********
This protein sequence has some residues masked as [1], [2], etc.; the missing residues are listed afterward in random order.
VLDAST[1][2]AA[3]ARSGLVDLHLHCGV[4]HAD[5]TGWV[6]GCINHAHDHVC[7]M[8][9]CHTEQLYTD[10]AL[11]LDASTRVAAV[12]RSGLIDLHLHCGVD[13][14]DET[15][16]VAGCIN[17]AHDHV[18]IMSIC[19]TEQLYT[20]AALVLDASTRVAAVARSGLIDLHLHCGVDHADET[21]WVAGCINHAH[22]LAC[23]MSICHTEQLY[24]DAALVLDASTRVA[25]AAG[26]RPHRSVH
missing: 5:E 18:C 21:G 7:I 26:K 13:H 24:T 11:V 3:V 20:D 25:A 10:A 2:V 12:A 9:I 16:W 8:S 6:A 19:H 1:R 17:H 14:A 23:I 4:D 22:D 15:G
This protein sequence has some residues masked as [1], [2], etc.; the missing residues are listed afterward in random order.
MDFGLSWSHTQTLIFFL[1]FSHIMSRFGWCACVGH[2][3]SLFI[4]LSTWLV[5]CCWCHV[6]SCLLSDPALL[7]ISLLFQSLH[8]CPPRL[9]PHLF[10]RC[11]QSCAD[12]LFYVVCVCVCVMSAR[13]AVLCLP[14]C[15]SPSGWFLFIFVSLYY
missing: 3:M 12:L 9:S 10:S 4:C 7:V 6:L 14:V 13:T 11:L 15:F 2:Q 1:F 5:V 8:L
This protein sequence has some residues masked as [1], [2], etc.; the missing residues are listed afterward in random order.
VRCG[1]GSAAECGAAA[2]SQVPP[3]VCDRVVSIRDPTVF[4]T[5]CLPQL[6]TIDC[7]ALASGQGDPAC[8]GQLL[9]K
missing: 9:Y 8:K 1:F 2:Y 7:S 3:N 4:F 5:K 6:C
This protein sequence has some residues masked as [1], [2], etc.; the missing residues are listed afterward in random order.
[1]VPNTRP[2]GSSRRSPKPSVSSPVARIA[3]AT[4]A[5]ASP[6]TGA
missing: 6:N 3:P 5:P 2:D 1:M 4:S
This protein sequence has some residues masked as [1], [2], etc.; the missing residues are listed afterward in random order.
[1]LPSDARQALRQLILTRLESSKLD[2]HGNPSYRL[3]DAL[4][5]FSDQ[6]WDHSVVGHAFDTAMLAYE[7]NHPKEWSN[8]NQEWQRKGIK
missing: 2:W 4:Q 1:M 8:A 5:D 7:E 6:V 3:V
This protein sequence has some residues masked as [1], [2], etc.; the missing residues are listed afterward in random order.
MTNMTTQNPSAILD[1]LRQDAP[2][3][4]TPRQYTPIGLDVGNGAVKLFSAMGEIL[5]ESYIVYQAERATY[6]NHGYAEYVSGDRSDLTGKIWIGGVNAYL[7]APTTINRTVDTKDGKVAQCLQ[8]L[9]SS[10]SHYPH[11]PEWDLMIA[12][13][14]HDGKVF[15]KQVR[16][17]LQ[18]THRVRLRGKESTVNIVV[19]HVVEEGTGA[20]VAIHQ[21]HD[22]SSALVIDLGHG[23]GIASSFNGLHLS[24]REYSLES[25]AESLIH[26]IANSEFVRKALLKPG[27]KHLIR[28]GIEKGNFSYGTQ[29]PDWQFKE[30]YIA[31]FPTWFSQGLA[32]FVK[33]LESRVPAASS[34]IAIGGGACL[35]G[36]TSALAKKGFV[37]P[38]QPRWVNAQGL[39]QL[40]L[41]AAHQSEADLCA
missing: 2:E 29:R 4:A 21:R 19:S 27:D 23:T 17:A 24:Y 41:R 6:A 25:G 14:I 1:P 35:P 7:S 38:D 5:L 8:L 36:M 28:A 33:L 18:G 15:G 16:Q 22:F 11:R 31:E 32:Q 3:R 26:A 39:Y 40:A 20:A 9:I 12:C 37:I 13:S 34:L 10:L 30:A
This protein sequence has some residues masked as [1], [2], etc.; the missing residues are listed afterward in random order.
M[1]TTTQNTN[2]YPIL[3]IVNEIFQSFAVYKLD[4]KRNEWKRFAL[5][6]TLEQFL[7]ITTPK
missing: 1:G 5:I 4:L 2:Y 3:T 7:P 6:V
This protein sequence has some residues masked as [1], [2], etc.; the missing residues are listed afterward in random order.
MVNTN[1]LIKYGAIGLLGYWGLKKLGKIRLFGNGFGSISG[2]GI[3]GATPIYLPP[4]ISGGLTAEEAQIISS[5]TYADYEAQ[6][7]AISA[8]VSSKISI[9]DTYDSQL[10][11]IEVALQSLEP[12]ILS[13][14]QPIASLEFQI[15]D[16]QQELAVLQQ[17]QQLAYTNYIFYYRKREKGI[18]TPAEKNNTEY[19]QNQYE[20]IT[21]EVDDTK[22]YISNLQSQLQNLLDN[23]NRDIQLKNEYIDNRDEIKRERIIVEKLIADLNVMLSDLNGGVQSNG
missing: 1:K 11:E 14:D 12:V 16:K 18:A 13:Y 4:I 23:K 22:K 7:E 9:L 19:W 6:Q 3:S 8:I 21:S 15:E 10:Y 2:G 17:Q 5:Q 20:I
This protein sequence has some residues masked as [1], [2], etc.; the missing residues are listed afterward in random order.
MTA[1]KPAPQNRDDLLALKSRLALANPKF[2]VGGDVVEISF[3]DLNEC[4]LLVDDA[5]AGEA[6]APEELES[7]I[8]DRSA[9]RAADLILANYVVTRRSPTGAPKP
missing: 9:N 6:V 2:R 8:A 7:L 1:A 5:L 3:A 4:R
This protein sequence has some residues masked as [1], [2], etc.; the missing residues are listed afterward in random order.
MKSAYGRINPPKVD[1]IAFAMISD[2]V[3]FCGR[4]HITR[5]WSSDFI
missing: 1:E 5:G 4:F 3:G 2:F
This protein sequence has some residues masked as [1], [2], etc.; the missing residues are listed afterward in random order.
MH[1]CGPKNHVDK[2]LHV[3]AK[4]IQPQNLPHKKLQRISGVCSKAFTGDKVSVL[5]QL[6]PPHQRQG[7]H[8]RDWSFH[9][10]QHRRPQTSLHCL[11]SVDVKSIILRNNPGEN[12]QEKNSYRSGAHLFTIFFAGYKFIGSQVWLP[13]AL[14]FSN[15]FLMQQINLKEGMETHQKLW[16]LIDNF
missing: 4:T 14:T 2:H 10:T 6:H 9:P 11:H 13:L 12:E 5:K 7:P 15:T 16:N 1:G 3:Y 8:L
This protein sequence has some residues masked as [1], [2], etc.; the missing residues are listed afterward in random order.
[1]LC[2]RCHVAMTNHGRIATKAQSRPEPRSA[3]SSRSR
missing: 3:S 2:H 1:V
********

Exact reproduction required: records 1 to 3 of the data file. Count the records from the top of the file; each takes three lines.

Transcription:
This protein sequence has some residues masked as [1], [2], etc.; the missing residues are listed afterward in random order.
VLDAST[1][2]AA[3]ARSGLVDLHLHCGV[4]HAD[5]TGWV[6]GCINHAHDHVC[7]M[8][9]CHTEQLYTD[10]AL[11]LDASTRVAAV[12]RSGLIDLHLHCGVD[13][14]DET[15][16]VAGCIN[17]AHDHV[18]IMSIC[19]TEQLYT[20]AALVLDASTRVAAVARSGLIDLHLHCGVDHADET[21]WVAGCINHAH[22]LAC[23]MSICHTEQLY[24]DAALVLDASTRVA[25]AAG[26]RPHRSVH
missing: 5:E 18:C 21:G 7:I 26:K 13:H 24:T 11:V 3:V 20:D 25:A 10:A 2:V 12:A 9:I 16:W 8:S 6:A 19:H 1:R 17:H 14:A 23:I 4:D 22:D 15:G
This protein sequence has some residues masked as [1], [2], etc.; the missing residues are listed afterward in random order.
MDFGLSWSHTQTLIFFL[1]FSHIMSRFGWCACVGH[2][3]SLFI[4]LSTWLV[5]CCWCHV[6]SCLLSDPALL[7]ISLLFQSLH[8]CPPRL[9]PHLF[10]RC[11]QSCAD[12]LFYVVCVCVCVMSAR[13]AVLCLP[14]C[15]SPSGWFLFIFVSLYY
missing: 3:M 12:L 9:S 10:S 4:C 7:V 6:L 14:V 13:T 11:L 15:F 2:Q 1:F 5:V 8:L
This protein sequence has some residues masked as [1], [2], etc.; the missing residues are listed afterward in random order.
VRCG[1]GSAAECGAAA[2]SQVPP[3]VCDRVVSIRDPTVF[4]T[5]CLPQL[6]TIDC[7]ALASGQGDPAC[8]GQLL[9]K
missing: 9:Y 8:K 1:F 2:Y 7:S 3:N 4:F 5:K 6:C